Living Vegan

How to Eat Vegan on a Budget

Woman distributing family budget

Sometimes eating vegan can get to be a little intimidating when you’re on a budget. While you are saving money on avoiding animal products like expensive beef, you’re still spending quite a bit on fresh produce and more exotic foods like miso paste. It’s a far cry from resorting to a burger off the dollar menu, though it is far healthier for you. Yet you can still eat healthy vegan meals while still on a budget. Below are several ways to eat vegan on a budget.

Source your food seasonally

One of the easiest ways to eat vegan on a budget is to source your food when it’s seasonal for your area. A writer at went out into her community to see whether local produce really was cheaper. What she found was that there were significant savings to be had by hitting up the local produce stands over a box retailer like Wal-Mart. Tomatoes alone were at $0.89 and $1.29 at two local places, while Wal-Mart was at $1.99, all estimated per pound. She made a full chart detailing the savings. Plus she stated that the ripe tomatoes tasted like they came out of her backyard.

Along the same lines, you might also consider starting a garden, whether in your own backyard or in a community gardening space. It’s a way to plunk down a few cents on some individual packets of seeds and end up having to go to the store less during growing season.

A blogger at charted out her estimated savings by having her own veggie garden. She planted thirteen different types of produce, from tomatoes to kale. Then she calculated the value of the produce, plus her meager spending on the garden of $21.78. She estimated a net savings of $308.30.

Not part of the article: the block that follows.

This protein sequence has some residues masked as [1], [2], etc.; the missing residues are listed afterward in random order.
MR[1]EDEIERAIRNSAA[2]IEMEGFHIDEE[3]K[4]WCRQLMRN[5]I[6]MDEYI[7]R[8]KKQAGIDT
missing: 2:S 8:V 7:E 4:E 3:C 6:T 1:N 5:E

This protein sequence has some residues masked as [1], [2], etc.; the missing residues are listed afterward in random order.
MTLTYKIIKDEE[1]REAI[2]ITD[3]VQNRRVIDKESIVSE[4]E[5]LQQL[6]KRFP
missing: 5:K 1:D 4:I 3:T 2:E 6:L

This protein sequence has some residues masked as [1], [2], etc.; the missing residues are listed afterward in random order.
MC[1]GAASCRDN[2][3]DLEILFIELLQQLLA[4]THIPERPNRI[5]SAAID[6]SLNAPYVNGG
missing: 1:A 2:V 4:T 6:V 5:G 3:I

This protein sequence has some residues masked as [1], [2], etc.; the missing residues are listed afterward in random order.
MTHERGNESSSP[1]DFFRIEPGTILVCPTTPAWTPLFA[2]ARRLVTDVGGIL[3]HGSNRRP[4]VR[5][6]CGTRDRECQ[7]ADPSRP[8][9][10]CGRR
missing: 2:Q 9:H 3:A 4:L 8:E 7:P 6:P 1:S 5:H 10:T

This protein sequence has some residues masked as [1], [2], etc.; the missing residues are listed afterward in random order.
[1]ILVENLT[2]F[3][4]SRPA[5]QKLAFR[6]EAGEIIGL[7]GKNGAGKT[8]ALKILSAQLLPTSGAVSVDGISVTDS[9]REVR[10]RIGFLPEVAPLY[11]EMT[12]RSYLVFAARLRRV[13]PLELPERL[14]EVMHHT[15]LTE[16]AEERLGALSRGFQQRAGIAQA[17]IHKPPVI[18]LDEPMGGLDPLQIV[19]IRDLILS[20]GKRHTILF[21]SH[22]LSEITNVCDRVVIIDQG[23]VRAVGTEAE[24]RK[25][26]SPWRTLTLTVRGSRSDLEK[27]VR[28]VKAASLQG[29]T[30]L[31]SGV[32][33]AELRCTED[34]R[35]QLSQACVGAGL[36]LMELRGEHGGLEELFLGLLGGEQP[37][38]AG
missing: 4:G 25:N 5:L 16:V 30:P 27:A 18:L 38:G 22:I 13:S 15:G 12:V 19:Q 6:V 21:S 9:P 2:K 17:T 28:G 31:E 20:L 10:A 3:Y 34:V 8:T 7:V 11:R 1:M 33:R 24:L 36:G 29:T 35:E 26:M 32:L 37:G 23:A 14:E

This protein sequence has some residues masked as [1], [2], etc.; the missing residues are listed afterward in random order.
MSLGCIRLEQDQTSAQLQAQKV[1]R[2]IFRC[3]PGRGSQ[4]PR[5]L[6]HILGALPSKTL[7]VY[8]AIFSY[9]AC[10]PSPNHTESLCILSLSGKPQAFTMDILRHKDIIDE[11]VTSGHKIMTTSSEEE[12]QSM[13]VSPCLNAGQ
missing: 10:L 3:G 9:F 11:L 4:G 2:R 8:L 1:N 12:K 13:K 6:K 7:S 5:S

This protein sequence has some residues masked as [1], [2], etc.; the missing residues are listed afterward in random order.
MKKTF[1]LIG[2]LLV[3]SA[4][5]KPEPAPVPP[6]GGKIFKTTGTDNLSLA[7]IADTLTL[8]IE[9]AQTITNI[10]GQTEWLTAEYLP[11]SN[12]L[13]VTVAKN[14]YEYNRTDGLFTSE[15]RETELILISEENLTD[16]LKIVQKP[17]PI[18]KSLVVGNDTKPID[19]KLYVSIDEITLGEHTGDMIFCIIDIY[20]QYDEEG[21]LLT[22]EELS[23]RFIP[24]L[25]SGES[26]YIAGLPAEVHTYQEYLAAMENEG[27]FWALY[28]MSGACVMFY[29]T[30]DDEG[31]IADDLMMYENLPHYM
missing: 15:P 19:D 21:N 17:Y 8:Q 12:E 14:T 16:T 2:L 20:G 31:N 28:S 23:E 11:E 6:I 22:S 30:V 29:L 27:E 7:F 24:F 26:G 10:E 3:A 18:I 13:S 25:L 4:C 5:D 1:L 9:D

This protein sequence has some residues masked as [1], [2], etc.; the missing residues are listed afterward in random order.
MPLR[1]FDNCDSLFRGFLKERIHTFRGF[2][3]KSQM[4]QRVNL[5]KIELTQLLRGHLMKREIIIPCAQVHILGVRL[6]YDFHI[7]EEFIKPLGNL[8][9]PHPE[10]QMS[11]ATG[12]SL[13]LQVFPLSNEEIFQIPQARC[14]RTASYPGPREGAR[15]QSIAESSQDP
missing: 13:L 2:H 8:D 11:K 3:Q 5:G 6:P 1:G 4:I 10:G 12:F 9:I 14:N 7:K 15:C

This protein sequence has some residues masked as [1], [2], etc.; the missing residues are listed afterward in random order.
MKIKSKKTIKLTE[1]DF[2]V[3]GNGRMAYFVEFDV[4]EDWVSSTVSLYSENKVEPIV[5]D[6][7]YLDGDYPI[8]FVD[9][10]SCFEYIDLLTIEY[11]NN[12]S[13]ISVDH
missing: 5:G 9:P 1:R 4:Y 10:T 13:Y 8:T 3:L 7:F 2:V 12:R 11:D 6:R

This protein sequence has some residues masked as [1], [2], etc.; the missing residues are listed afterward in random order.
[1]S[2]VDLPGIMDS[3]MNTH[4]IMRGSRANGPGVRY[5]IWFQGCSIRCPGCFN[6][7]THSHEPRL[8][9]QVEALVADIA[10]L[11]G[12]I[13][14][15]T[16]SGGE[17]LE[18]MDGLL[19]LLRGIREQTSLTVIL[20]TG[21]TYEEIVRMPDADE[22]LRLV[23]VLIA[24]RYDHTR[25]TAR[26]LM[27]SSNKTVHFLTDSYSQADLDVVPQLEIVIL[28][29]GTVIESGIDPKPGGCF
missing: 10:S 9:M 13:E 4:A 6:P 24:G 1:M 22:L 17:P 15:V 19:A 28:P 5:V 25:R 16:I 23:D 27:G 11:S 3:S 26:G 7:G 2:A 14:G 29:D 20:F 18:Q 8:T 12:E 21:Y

Cost compare your protein sources

One of the biggest strains on any food budget is quality sources of protein. While vegan protein sources are cheaper than meat, for instance dry beans cost on average as of 2014 1.1 cent per gram/protein while steaks cost 4.5 cents per gram/protein, you’ll still want to hone in on the most bang for your buck in protein if you’re on a tight food budget.

For instance, generally your cheapest sources of vegan protein are going to be rolled oats, dry beans, dry chickpeas, dry lentils and brown rice. These range in the one to two cent range per gram of protein, versus more exotic and trendy goods, like tofu, at around six cents per gram of protein as of 2014.

You’ll also want to keep an eye on your favorite trendy food prices, such as quinoa, which has seen some epically skyrocketing prices around 2014 before falling in 2016 again when supply adjusted to keep up with demand.

Look into grocery coupons

The world of couponing has never been easier with the rise of digital services. Many stores will have rewards programs that automatically apply savings and coupons to your purchases.

Then there’s specific websites like, which features tons of coupons on organic foods and puts funds towards non-profits while you save. Also check out the more traditional sites like and

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